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#Catalonia: Waiting for the Big Bang

You might have noticed that apart from our own statements, we also published a lot of texts with different anarchist positions on the “Catalonia issue”. Here is another piece that contributes to the debate about Catalonia.


Originally published by Solidaridad Obrera, written by Joni D. Translated by Enough is Enough.

Note: Enough is Enough is not organizing any of  these events, we are publishing this text for people across the US and Europe to be able to see what is going on and for documentation only.

Read all our reports about Catalonia; here.

Catalonia: Waiting for the Big Bang

Little by little, and especially from September 20, when the current Catalan Republican independence movement crossed the line of no-return, individuals and libertarian organizations have been positioning themselves on the issue.  Yes, I am aware that some have already done so previously and do not pretend to distort reality, the objective of this “little by little and especially from” is exclusively to imply that this is such a delicate conflict for the “members” of the libertarian movement that it turned out to be complicated to take a position on it.
 I have followed some of these positions, although reading them vertically, without paying too much attention (not because of lack of interest but because of  lack of time) with the exception of texts signed by Tomás Ibáñez, a fellow whose texts I like to read. 
From his text of October 3, which I will not evaluate here, I would like to comment on a concept that struck me: “the anarchist arguments”, the fact that it is dificult “to understand (…) that participation in this struggle is justified by anarchist arguments”.  Are there such anarchist arguments?  Can they be used as a backbone of movement? 
Anarchism is a movement for change, as Tomás himself has explained to us.  A movement that moves constantly.  And in the Spanish state, it is made up of dozens of organizations and thousands of individuals who have not agreed on a time to draw collective lines of action for years.  What should be the anarchist arguments which we use to analyze the current situation of the Catalan conflict?  I am afraid that these arguments are as heterogeneous and heterodox as the libertarian movement itself and, therefore, trying to unify them is impossible and, if they do, they would lead to a new witch hunt that we have become so accustomed to since 1978 (coincidentally thisdate is linked with the Holy Constitution!).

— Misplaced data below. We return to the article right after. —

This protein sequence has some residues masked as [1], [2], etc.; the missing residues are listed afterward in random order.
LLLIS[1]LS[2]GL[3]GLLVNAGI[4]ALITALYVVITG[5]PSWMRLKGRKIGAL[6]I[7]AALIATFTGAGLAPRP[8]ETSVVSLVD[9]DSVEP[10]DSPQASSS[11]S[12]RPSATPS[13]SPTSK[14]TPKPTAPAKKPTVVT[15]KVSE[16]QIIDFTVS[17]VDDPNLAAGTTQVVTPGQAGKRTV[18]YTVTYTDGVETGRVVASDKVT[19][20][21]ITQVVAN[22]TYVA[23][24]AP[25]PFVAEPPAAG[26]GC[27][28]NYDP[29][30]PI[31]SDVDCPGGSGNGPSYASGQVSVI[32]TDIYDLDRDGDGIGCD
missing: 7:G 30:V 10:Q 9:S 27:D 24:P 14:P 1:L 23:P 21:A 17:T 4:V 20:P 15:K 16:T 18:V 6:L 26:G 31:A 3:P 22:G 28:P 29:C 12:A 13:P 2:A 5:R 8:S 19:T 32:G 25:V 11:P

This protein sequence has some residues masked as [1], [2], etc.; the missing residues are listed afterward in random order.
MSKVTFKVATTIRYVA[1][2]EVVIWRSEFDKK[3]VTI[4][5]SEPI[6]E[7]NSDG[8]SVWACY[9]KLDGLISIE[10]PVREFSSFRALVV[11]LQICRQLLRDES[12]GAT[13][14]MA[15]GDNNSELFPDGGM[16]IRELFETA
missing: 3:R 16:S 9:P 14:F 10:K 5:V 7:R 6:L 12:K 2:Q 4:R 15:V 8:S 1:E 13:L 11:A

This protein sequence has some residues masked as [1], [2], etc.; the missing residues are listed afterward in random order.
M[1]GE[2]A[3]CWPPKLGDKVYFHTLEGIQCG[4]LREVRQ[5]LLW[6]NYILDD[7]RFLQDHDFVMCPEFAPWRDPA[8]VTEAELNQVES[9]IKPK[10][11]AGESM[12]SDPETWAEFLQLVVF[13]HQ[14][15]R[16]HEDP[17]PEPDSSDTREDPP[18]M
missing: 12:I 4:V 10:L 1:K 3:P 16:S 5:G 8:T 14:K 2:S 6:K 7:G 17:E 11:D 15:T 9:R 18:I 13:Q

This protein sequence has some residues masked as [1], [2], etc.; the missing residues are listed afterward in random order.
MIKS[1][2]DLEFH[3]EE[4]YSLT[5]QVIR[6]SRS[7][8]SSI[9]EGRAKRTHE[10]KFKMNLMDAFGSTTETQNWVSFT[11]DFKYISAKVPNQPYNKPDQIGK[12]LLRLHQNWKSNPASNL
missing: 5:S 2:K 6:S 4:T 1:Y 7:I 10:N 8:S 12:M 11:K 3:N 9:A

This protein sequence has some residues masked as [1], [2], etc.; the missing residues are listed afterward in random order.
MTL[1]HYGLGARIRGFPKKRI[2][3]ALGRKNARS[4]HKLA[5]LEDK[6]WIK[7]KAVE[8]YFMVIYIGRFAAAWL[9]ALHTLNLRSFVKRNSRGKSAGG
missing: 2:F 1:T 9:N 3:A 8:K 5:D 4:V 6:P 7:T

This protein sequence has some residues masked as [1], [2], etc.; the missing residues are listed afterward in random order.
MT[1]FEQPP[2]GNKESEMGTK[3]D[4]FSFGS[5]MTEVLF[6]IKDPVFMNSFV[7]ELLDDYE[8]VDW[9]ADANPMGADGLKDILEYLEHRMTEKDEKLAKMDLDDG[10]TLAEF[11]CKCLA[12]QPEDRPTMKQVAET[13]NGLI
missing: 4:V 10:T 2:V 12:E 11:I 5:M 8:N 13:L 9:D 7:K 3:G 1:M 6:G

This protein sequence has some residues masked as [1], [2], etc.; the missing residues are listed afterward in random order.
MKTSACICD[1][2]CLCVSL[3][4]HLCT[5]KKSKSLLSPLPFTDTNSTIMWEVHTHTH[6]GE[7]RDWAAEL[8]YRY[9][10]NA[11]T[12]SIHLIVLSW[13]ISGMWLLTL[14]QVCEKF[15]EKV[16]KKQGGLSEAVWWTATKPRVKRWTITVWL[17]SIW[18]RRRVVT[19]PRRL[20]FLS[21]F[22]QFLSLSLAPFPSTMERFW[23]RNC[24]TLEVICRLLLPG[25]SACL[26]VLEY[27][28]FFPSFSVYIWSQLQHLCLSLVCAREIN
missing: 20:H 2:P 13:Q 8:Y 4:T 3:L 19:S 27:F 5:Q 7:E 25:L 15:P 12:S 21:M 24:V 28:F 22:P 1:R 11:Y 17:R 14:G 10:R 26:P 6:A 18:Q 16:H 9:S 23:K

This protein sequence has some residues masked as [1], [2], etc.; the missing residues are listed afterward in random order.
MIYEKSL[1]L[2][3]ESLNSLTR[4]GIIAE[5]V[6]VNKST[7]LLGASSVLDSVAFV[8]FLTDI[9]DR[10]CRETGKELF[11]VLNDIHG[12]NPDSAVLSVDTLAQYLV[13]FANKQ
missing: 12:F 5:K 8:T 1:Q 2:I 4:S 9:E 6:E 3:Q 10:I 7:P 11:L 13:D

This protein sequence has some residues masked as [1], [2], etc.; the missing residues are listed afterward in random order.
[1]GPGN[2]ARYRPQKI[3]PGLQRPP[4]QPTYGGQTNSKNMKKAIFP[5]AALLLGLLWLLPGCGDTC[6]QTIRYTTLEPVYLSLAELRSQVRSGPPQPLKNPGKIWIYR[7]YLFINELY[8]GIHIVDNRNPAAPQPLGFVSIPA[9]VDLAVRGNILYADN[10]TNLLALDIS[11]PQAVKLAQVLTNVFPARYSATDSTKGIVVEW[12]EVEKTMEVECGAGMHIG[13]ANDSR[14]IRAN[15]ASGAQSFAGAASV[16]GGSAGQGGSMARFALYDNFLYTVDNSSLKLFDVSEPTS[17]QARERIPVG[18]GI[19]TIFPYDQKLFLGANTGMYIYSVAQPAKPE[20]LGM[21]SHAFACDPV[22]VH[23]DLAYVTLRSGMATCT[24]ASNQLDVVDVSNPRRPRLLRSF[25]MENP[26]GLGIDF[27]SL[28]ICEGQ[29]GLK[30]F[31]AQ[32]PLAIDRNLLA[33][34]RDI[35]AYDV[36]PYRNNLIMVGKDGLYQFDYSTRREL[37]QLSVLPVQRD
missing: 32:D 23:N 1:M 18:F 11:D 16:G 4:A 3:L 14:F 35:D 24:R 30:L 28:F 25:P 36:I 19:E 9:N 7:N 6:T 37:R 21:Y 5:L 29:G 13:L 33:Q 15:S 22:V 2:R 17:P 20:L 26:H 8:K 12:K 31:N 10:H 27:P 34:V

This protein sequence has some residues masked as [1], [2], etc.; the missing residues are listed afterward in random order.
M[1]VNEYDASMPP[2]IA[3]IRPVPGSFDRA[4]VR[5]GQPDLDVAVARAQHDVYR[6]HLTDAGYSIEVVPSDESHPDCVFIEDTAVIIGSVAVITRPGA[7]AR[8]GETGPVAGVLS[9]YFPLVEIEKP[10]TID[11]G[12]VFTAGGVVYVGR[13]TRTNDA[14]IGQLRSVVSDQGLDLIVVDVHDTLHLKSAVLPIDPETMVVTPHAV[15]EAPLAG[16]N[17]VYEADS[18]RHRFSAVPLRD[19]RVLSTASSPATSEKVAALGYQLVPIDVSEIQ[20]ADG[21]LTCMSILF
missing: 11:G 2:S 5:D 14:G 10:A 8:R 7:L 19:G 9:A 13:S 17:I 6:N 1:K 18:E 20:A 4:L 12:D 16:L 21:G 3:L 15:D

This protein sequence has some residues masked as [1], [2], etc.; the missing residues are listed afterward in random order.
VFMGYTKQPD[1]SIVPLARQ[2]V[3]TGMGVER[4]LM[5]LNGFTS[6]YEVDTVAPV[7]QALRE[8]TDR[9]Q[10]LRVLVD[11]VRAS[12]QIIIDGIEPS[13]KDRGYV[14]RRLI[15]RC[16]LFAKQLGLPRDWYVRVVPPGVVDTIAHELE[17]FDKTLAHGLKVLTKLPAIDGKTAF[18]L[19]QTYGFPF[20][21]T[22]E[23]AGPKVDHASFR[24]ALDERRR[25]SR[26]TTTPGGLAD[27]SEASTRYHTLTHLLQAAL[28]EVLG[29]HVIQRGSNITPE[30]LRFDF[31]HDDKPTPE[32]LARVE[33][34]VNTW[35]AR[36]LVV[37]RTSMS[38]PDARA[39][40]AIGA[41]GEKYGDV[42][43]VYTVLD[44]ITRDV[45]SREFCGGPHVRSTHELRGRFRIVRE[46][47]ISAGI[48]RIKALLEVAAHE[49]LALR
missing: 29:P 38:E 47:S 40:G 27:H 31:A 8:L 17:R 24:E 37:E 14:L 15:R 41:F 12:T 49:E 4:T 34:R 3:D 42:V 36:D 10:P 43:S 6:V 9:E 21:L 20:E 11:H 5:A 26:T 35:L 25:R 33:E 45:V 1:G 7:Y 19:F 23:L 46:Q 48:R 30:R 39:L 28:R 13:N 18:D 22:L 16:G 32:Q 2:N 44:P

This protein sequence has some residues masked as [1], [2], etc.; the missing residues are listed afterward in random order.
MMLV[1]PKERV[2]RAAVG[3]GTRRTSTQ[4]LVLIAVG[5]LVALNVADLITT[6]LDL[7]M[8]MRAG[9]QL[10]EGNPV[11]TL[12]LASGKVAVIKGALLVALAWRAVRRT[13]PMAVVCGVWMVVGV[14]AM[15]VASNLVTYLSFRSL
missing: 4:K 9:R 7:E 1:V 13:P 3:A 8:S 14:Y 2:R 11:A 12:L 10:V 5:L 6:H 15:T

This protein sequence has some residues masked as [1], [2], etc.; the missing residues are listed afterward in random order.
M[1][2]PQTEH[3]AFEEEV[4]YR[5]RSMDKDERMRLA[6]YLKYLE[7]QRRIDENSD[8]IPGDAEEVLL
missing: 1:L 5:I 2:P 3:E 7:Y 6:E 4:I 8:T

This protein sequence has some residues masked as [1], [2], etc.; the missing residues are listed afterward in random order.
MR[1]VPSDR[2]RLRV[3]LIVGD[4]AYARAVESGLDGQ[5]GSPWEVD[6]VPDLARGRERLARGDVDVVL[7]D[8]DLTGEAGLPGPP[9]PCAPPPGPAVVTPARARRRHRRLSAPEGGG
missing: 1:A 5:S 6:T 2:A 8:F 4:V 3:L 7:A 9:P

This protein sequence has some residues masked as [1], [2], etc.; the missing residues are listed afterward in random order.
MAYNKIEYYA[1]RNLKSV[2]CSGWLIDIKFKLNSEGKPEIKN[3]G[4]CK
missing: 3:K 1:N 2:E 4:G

Many months ago I was publicly in favor of the republic (this is not true, but my provocative character can articulate, as Tomás has explained perfectly, many positions against the monarchy, a fact that in this context implies being for the republic, a unique outcome realistic and comprehensible) and the option to blow up the Spanish State.  I came to the conclusion that I could make my position public, or rather, I came to that position, after asking myself two questions.  (Actually, there were more, many more, but they can be reflected into two open questions and the desire to answer them openly and without fear). 
 One, the first, question was of a collective nature, and the second one (which had to be used to confirm, or not, the answer to the previous one) of a purely personal nature.  And both questions I formulated in the key of considering myself being part of something collective such as the libertarian movement. Could these then be the arguments of which Tomás spoke?  I doubt it, but instead its very clear to me that these yes therefor are one of the many arguments of “anarchists”, or rather, arguments of the libertarian movement.  And maybe there’s the difference …